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CNN+ Officially Done for as Employees Receive Crushing Pink Slips on Morning Call

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CNN has reportedly laid off the last remaining staff of its extremely short-lived CNN+ streaming service.

Verbal “pink slips” went out to about 20 staffers during a Wednesday-morning phone call, multiple unnamed sources told The Daily Beast.

The eliminated jobs included members of “The Interview Club,” a team designed to allow subscribers to “connect directly with anchors, experts and special guests in live, interactive conversations,” according to the report.

Two CNN insiders also said this group of staffers had been “strung along” with a promise of jobs elsewhere on the digital side, according to The Daily Beast report.

Some people were surprised to learn that CNN+ still had any staff left, as the network’s new parent, Warner Bros. Discovery, pulled the plug on the service April 28, less than a month after its launch.

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The CNN+ streaming service was not a cheap venture. CNN spent close to $100 million in development costs on the service, not to mention “huge expenses on promotion,” Deadline reported.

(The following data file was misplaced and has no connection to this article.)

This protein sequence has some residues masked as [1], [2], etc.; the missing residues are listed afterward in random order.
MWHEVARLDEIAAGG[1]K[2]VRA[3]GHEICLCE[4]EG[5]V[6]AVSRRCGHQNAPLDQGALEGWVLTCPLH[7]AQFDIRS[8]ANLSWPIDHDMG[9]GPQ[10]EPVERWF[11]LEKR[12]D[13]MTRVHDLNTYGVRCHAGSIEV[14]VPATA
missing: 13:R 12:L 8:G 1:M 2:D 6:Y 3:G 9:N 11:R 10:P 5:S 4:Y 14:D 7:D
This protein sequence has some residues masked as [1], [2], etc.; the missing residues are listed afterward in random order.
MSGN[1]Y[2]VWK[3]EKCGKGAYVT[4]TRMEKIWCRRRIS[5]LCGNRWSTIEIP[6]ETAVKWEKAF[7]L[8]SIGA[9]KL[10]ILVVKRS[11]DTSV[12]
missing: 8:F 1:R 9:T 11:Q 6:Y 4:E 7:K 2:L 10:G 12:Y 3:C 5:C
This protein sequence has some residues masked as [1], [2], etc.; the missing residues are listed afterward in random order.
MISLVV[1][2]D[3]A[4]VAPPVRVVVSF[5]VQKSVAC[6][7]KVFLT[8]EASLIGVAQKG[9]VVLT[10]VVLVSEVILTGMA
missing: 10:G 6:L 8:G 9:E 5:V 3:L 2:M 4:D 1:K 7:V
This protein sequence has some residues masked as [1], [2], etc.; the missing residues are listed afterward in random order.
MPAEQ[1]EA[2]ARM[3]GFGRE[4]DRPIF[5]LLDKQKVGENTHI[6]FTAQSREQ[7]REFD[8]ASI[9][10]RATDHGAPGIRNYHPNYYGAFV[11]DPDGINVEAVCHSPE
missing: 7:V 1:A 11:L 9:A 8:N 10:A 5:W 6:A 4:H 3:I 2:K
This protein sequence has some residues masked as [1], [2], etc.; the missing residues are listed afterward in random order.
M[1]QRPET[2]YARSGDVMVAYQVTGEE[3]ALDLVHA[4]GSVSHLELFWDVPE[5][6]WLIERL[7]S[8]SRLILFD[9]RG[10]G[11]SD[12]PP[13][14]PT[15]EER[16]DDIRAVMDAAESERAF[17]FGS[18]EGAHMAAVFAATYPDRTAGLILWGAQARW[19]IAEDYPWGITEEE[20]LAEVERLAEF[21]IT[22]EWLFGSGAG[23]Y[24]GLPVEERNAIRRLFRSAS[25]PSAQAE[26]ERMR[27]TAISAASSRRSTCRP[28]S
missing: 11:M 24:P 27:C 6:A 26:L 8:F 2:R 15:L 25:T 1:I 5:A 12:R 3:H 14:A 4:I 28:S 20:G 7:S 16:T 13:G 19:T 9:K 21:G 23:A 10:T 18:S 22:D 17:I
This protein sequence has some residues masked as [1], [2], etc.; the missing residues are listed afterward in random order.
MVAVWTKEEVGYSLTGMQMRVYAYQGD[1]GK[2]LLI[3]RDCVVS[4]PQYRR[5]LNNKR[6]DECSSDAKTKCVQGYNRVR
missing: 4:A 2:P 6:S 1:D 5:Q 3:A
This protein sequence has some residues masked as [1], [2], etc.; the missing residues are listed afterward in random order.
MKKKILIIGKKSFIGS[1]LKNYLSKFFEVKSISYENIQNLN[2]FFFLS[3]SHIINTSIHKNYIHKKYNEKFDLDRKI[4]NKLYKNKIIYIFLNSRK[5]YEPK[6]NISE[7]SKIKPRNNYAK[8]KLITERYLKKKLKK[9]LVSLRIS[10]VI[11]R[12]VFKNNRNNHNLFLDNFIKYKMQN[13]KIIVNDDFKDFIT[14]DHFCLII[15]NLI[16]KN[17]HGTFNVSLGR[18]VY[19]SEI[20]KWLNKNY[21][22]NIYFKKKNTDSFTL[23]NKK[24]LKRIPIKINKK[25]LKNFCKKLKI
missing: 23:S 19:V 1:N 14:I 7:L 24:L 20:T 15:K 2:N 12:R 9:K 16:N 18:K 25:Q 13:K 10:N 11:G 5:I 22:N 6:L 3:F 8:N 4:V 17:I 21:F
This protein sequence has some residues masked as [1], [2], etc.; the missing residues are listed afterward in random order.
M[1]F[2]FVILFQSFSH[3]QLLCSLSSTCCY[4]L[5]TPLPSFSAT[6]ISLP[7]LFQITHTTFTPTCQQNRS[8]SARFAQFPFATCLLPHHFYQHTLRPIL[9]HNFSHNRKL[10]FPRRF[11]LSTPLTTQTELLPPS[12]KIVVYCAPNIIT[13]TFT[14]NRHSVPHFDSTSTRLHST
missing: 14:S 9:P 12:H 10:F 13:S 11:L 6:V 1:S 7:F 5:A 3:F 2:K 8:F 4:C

It was one of the first to go on the chopping block after the merger of WarnerMedia and Discovery, according to The Daily Beast.

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“Hundreds of employees, some of whom had just joined the network, lost their jobs” at that time, the report said.

Earlier in the week, CNN also let go “a number of employees in its podcasting unit,” MSN reported.

Insider reported the number of layoffs in that instance was “about eight… impacting editorial and sales.”

“Audio is an important growth area for the company,” a CNN representative told Insider, according to the report.

“Over the last several years we’ve learned a lot about the topics and productions that most resonate with our audiences. As a result, we’ve refined our strategy to focus our resources more specifically in those areas.”

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Bloomberg quoted one of the laid-off audio employees, Alexander McCall, as expressing his disappointment on Twitter.

“It’s just a bummer to watch companies pull the plug on or disinvest from business units that are so young,” McCall tweeted, according to the report. “Especially when you’ve seen firsthand the work of so many people to make it profitable.”

The cuts are a result of the network’s change in ownership, Bloomberg reported.

“Warner Bros. is seeking $3 billion in cost savings since its April merger with Discovery. It let go of around 100 sales employees earlier this month, after laying off about 70 employees who worked on programming for HBO and HBO Max in August.”

This article appeared originally on The Western Journal.

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